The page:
Don’t wait to bring it up
It’s never too early to start talking about alcohol in an age-appropriate way. For young children, talking about how alcohol can make you feel sick can be a good lesson, while slightly older kids might be interested in hearing about the ways that alcohol affects the body.
When kids reach middle school and high school, they are likely to encounter kids who are experimenting with alcohol. Talk to them about peer pressure and their right to say no to things that they don’t want to do. Focus on the health and legal consequences of drinking for kids in their age groups.
Open the lines of communication
Be open to kids asking questions about alcohol at any age, and answer them truthfully and without judgment. Resist the urge to lecture. Kids who feel respected are more likely to come to you for advice.
Remind teens that they can call you if they find themselves in a risky situation, and that you will help them without asking questions.
Talk to your physician at Sunrise Children’s Hospital for more advice for helping your kids navigate topics like alcohol and drug use. Contact our children’s hospital in Las Vegas to learn more about all of our services or to request a referral to a physician by calling (702) 233-5437.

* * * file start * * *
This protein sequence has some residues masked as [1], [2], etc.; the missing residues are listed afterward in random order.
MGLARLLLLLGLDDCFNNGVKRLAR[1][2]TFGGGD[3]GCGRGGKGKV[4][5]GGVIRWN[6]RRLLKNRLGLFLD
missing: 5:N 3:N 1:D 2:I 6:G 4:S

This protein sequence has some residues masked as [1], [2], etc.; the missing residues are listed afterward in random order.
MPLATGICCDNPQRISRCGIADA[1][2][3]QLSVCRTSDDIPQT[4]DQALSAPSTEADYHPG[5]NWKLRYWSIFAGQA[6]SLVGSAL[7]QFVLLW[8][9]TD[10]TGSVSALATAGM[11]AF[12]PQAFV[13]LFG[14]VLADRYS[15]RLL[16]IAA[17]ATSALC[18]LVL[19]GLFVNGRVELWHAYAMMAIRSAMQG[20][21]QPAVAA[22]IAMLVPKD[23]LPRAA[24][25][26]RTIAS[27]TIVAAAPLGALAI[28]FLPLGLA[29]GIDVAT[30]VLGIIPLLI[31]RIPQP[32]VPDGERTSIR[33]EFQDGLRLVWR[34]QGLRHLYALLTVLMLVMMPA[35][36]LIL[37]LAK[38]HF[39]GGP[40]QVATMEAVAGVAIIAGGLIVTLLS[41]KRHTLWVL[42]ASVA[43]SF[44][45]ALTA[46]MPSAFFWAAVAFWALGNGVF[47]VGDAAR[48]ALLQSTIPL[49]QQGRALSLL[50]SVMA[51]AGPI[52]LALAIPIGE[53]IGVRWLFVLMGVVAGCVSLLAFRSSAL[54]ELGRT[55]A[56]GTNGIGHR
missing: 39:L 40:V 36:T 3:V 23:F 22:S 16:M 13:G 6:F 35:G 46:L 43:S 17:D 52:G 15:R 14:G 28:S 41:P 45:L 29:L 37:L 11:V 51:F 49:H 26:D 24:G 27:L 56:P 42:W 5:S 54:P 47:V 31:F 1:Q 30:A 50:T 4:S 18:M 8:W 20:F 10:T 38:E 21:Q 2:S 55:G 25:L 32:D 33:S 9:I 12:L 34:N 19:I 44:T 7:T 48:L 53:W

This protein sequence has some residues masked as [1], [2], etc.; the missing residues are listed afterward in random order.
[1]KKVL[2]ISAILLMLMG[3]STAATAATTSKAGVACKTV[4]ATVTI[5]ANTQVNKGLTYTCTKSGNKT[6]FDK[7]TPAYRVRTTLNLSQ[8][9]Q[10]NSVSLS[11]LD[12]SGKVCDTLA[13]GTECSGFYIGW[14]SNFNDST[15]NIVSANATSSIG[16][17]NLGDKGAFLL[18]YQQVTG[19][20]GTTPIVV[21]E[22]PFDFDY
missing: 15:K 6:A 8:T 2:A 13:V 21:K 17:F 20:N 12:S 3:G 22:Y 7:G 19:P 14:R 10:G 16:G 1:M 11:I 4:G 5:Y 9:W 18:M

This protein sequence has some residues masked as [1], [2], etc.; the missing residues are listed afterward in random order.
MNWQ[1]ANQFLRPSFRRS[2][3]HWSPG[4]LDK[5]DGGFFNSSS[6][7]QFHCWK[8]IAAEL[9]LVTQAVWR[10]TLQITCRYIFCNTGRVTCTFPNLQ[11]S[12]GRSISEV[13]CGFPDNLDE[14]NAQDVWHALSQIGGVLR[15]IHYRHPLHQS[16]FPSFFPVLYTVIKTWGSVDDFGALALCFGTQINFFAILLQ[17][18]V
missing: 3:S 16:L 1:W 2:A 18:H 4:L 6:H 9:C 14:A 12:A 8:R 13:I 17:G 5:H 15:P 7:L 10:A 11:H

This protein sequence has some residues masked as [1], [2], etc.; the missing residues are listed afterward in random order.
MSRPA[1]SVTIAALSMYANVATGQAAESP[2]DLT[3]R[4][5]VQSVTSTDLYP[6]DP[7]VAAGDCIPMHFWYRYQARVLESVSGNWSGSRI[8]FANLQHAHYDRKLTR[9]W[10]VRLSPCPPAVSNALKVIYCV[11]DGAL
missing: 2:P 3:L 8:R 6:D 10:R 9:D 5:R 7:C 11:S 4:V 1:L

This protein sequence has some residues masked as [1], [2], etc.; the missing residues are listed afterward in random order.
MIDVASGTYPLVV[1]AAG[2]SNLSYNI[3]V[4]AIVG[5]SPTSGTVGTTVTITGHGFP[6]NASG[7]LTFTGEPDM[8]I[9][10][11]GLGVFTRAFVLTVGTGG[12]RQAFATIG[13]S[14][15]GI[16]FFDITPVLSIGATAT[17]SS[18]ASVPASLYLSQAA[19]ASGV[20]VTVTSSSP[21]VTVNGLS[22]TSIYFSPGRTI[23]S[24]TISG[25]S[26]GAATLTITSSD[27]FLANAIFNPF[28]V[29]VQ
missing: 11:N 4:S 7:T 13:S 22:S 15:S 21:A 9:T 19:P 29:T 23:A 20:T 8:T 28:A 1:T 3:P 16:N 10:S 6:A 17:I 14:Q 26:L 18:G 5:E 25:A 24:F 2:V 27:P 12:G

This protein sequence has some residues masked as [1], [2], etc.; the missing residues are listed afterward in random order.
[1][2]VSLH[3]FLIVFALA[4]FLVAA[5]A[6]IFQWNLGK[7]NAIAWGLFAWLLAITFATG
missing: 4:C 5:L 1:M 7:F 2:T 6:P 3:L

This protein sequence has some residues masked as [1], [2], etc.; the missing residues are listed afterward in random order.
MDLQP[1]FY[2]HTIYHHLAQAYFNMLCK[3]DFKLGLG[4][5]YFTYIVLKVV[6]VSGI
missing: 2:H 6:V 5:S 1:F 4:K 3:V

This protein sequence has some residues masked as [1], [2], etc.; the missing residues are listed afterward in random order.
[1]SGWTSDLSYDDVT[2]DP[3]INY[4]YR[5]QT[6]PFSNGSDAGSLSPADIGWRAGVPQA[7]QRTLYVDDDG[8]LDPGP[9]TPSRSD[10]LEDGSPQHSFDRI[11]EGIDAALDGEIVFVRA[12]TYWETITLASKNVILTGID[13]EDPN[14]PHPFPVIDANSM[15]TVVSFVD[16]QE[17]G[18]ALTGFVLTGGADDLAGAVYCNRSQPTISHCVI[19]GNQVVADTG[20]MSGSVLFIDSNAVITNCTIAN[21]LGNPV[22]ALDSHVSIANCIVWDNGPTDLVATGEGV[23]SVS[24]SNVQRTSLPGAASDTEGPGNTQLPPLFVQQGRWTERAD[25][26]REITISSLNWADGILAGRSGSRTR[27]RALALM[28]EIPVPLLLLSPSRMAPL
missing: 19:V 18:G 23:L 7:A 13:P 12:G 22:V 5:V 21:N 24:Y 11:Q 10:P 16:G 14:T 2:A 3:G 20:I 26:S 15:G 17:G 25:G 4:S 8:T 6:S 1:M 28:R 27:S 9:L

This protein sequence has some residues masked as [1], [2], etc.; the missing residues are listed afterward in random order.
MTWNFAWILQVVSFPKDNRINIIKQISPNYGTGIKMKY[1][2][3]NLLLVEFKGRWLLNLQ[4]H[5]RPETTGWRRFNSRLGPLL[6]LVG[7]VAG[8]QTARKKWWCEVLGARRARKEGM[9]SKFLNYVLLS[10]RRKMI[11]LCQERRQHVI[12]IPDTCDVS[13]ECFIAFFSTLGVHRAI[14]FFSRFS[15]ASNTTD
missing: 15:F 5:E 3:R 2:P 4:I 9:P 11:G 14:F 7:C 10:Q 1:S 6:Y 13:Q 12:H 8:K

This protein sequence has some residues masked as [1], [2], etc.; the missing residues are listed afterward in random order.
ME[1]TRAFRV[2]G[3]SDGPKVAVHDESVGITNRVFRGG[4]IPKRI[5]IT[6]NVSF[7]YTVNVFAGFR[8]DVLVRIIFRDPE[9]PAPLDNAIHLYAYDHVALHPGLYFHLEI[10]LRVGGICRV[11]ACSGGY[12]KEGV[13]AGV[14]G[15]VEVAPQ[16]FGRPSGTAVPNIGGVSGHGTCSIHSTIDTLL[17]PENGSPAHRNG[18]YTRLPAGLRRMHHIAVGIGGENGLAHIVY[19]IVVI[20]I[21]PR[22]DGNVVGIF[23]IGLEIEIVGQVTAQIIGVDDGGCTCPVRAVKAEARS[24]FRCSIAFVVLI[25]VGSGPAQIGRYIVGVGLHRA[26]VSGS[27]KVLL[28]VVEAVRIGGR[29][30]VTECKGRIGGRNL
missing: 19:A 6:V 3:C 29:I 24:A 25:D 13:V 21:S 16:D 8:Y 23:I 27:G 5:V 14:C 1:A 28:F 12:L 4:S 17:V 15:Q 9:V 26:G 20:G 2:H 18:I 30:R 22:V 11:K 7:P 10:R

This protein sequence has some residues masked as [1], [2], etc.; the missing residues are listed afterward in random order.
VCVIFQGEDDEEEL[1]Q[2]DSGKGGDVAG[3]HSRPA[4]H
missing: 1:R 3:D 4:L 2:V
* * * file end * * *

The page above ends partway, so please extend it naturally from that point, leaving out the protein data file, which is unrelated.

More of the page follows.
Irritable bowel disease, or IBS, doesn’t only affect adults. Kids are also vulnerable to this uncomfortable condition, and it can have an impact on their everyday lives. If your child is experiencing symptoms of a gastrointestinal problem, make an appointment with a children’s hospital pediatrician to determine if IBS could be to blame.
What exactly is IBS?
IBS is not actually a disease but is rather a group of symptoms that occur together and affect the gastrointestinal, or GI, tract. People of all ages with IBS experience symptoms including:
- Abdominal pain
- Abdominal bloating
For some people, these symptoms only show up occasionally, while others only experience a certain set of symptoms—such as only constipation or only diarrhea—and experience them on an ongoing basis.
How common is IBS in kids?
Doctors aren’t sure exactly how many kids are affected by IBS, but some studies have indicated that up to 14% of high school students have the condition. It appears to occur equally in boys and girls.
IBS is most common in kids who have family members with the disease. Kids who suffer from depression or anxiety are also more prone to developing IBS. If your pediatrician suspects your child has IBS, he or she may order some medical tests to rule out other conditions before making a diagnosis.
How is IBS treated?
Treatment for IBS depends on the type of symptoms being experienced. For some kids, dietary changes are all that are needed. Kids may need to avoid common trigger foods, such as:
- High-fat foods
- Milk products
- Artificial sweeteners
If symptoms aren’t improved by dietary changes, then medications may be necessary. Laxatives may help with chronic constipation, while antidiarrheal medicines can help with diarrhea. For chronic abdominal pain, antispasmodic medications may be used.
Living with IBS can be a challenge, but at Sunrise Children’s Hospital, our pediatricians can help your child find a treatment plan that effectively manages symptoms. For all of your child’s medical needs, trust our children’s hospital in Las Vegas. We’re here to answer your questions about our services and provide referrals to pediatricians. Call (702) 233-5437.